8.  I will remember that I remain a member of society, with special obligations to all my fellow human beings, those sound of mind and body as well as the infirm. This is violated to the greatest extent in my opinion. Hospitals are reluctant to admit accident victims, render probono services etc. While this behaviour is rationally understandable in a supply constrained situation like India, shirking one's obligation of public service, undermines the right to be called a professional. And for practices like not reserving the agreed proportion of hospital beds/services for the poor, there is no excuse.  
If I do not violate this oath, may I enjoy life and art, respected while I live and remembered with affection thereafter. May I always act so as to preserve the finest traditions of my calling and may I long experience the joy of healing those who seek my help.

Monday, January 16, 2012

Prebudget memorandums sometimes blatantly demand the moon-the case of ICSI Budget 2012

Come Dec-Jan, and industry associations/professionals etc are all busy giving their 2 bits on what the finance minister should dole out as sops during the ensuing Budget. While some like the ICAI now also focus on measures to plug tax loopholes/help the Government, many of these memorandums read like lobbyist's propoganda. Quite a few don't even make a pretense of being objective/reasoning out the demand properly, but just demand the moon. My critique below is not politically correct because this approach is such a widespread practice today!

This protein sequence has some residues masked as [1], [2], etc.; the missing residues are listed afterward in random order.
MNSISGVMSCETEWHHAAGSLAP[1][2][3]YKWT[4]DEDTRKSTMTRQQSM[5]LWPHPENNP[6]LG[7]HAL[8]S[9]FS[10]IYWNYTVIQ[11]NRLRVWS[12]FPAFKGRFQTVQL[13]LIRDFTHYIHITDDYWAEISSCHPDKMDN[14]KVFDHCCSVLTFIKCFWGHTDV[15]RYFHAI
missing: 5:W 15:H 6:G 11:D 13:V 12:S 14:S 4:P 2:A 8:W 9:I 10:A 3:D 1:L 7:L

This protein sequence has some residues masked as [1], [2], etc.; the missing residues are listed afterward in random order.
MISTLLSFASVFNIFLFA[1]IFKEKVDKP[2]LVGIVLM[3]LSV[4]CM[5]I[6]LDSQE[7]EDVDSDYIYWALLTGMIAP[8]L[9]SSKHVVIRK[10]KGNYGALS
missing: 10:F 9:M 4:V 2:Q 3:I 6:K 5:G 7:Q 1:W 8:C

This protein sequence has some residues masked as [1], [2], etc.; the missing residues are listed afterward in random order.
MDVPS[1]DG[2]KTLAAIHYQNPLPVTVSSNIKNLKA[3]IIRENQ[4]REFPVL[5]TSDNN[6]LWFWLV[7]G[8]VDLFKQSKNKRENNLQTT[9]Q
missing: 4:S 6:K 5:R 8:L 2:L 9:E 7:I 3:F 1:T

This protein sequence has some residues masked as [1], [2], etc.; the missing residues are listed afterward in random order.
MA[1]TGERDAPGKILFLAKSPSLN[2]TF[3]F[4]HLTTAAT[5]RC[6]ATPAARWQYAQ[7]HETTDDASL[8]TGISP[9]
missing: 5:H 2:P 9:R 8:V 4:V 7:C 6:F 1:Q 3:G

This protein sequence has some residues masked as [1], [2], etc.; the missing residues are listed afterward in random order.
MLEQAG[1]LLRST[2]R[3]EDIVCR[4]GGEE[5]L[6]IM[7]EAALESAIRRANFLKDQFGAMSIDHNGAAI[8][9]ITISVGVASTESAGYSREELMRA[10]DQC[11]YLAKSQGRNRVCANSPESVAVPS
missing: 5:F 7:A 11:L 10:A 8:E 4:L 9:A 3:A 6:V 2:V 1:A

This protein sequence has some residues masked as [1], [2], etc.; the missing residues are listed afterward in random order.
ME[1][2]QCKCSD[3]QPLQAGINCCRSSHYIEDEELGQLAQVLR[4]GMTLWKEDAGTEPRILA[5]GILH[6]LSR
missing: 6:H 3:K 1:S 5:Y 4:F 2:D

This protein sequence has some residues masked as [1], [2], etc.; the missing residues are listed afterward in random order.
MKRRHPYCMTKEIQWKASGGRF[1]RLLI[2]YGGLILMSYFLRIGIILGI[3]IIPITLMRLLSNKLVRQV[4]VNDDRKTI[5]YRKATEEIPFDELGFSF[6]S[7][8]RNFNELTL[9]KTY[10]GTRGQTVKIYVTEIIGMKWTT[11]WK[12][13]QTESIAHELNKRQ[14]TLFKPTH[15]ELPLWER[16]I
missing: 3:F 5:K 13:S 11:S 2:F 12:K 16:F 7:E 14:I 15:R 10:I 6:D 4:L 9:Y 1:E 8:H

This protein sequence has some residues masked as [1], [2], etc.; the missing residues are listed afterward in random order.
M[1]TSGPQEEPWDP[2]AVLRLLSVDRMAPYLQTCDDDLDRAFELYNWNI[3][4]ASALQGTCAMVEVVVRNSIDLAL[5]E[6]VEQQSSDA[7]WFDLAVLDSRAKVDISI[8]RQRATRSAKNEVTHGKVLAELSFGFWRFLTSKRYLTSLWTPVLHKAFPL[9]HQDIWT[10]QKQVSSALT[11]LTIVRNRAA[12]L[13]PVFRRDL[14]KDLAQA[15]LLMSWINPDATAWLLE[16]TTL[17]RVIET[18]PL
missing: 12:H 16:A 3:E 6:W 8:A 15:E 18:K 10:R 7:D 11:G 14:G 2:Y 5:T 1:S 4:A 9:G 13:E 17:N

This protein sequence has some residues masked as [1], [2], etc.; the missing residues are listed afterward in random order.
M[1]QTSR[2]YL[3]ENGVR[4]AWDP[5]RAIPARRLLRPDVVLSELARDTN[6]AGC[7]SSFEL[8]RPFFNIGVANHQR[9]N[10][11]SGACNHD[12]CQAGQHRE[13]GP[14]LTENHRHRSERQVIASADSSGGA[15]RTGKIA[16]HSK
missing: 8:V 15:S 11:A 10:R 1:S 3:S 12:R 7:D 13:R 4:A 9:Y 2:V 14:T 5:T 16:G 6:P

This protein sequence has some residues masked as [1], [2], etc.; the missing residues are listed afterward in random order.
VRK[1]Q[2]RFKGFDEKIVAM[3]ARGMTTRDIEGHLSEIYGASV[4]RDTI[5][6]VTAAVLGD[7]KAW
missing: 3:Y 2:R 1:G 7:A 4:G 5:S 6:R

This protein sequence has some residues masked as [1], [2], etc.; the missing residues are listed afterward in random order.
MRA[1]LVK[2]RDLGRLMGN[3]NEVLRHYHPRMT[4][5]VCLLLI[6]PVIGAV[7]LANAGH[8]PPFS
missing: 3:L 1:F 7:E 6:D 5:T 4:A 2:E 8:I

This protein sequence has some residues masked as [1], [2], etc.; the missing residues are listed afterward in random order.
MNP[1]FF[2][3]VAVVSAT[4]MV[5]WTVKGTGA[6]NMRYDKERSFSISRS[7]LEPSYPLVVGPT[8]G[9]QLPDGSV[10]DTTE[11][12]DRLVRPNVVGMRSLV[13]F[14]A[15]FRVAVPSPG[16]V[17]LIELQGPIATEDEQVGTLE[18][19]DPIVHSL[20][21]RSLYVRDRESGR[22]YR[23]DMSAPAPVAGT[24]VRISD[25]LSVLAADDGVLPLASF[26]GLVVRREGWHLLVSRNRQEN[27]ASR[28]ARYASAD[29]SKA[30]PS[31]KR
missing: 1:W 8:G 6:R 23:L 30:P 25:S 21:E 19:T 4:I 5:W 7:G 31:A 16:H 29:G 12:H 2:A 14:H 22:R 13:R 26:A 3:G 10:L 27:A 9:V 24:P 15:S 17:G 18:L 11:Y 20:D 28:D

While reading the ICSI's prebudget memorandum(,  I did see some novel points like giving weighted deduction to CSR expenditure(naturally certified by a company secretary!), but otherwise many points bordered on the absurd, or had very narrow outlook/ill reasoned. Some examples are given below
  1. Abolishing MAT on LLPs;-The logic is that The Finance Act, 2011 introduced Alternate Minimum Tax on Limited Liability Partnerships which challenges  the main advantage of formation of LLP over the companies. But, LLPs have sound business reasons like that of limited liability and large size, for which MAT seems a fair bargain. 
  2. Deducting of STT under Capital Gains head:-  Suggestion is that The STT paid may be allowed as deduction by including it in the cost of acquisition and selling expenses under the Capital Gains. It will help in strengthen the capital market. However, it overlooks the fact that concessional capital gains treatment was possibly partly due to the additional revenue given from STT. Giving away some of this tax benefit without commensurate revenue benefits, does not make sense at all from revenue perspective. 
Other general cases are the usual demanding of additional professional certifications/recognitions like compliance certificate, authorized representative etc. While some points are revenue positive like hiking TDS(when no PAN supplied) rate to 30% in some cases, CESTAT benches etc, the overall tone/intent still does not change. I pointed out the ICSI one specifically as it had the maximum breaches but even other associations are guilty in this regard.